Choose a natural or dark colour; not only will the plants look better, so will the fish. Most of the fish in planted tanks are “forest fish” that occur in habitats having a dark substrate and dim light, and they will both feel “at home” and display their best colouration in such an environment. A white or "bright" substrate will cause many fish stress.

Enriched substrates can sometimes benefit, but are useless with respect to plants that are not substrate rooted. Floating plants, most stem plants, and plants that affix their roots to wood and rock will not benefit from nutrients in the substrate. Substrate-rooted plants such as Echinodorus (swords), Cryptocoryne (crypts), Aponogeton, Vallisneria, Sagitarria, etc., will benefit and show somewhat faster growth, but since all nutrients must be dissolved in the water before they can be assimilated by roots, this is not essential. With plain gravel or sand, substrate fertilization in the form of tablets or sticks is useful for heavy feeders like Echinodorus and Cryptocoryne, but even this is not mandatory for healthy, lush plants.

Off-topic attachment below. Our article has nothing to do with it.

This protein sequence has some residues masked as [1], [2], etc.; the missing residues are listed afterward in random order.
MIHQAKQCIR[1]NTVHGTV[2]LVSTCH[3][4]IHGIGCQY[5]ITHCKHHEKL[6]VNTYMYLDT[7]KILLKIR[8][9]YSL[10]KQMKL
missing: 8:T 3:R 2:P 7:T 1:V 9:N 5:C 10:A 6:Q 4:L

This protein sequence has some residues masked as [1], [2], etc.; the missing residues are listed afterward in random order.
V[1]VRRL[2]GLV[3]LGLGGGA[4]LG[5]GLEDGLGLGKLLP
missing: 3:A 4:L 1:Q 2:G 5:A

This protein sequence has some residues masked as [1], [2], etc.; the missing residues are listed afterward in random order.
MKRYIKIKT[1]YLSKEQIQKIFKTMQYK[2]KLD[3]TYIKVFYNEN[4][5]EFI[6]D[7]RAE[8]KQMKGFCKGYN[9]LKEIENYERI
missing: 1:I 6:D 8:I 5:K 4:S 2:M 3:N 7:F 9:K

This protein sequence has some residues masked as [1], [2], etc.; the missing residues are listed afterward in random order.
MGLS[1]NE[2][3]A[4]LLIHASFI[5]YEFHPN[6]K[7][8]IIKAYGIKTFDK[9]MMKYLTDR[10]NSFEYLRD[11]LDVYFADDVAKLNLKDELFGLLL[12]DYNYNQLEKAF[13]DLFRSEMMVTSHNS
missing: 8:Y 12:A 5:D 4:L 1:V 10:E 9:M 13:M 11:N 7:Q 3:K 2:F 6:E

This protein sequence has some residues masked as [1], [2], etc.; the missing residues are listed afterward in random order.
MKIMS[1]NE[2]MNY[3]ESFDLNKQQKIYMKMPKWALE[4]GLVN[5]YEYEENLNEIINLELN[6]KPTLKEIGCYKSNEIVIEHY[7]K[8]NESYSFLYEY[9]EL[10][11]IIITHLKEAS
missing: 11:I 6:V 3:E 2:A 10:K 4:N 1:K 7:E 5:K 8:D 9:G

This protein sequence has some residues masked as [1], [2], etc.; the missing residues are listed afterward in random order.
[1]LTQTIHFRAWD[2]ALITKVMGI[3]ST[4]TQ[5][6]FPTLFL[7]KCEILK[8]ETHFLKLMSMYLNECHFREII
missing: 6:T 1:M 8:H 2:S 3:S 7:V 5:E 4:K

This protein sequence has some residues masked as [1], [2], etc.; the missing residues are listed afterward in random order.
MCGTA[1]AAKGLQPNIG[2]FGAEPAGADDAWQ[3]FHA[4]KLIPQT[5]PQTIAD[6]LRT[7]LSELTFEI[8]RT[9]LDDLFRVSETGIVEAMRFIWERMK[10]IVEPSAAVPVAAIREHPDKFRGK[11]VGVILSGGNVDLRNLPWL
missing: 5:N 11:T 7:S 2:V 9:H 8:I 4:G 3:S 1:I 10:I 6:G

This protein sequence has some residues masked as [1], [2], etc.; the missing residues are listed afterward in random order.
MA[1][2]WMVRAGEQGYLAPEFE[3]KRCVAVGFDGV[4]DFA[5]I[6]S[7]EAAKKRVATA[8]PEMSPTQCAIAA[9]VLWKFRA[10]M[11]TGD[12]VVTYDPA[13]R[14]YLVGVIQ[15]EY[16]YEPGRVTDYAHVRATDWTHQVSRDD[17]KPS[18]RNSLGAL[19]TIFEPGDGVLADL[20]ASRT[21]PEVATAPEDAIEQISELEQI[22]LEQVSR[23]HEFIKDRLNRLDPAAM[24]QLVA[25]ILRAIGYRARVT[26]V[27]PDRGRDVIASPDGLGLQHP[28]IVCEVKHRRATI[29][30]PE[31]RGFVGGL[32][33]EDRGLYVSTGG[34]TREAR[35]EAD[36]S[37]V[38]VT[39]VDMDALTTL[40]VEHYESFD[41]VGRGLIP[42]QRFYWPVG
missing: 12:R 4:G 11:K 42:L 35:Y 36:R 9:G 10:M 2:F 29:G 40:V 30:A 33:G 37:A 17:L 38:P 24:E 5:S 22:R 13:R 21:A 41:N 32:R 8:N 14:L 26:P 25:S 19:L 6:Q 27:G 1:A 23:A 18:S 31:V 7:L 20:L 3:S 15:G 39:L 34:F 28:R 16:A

Aquatic Plant Requirements: Aquatic plants require light and nutrients; if these are adequate [= available in the amount needed by the plant] and in balance with each other, the plants will flourish. Botanists refer to “Liebig’s Law of Minimum” which states that plant growth will be limited by the factor necessary for growth that is least available.[2] When one required factor is missing, not only will the plants cease to grow, but the chances are that algae will take advantage. In a well planted balanced aquarium, algae will often be present but will seldom if ever be a problem. Balance is the key: keep everything in balance, and the plants will use the light and nutrients before algae have the chance.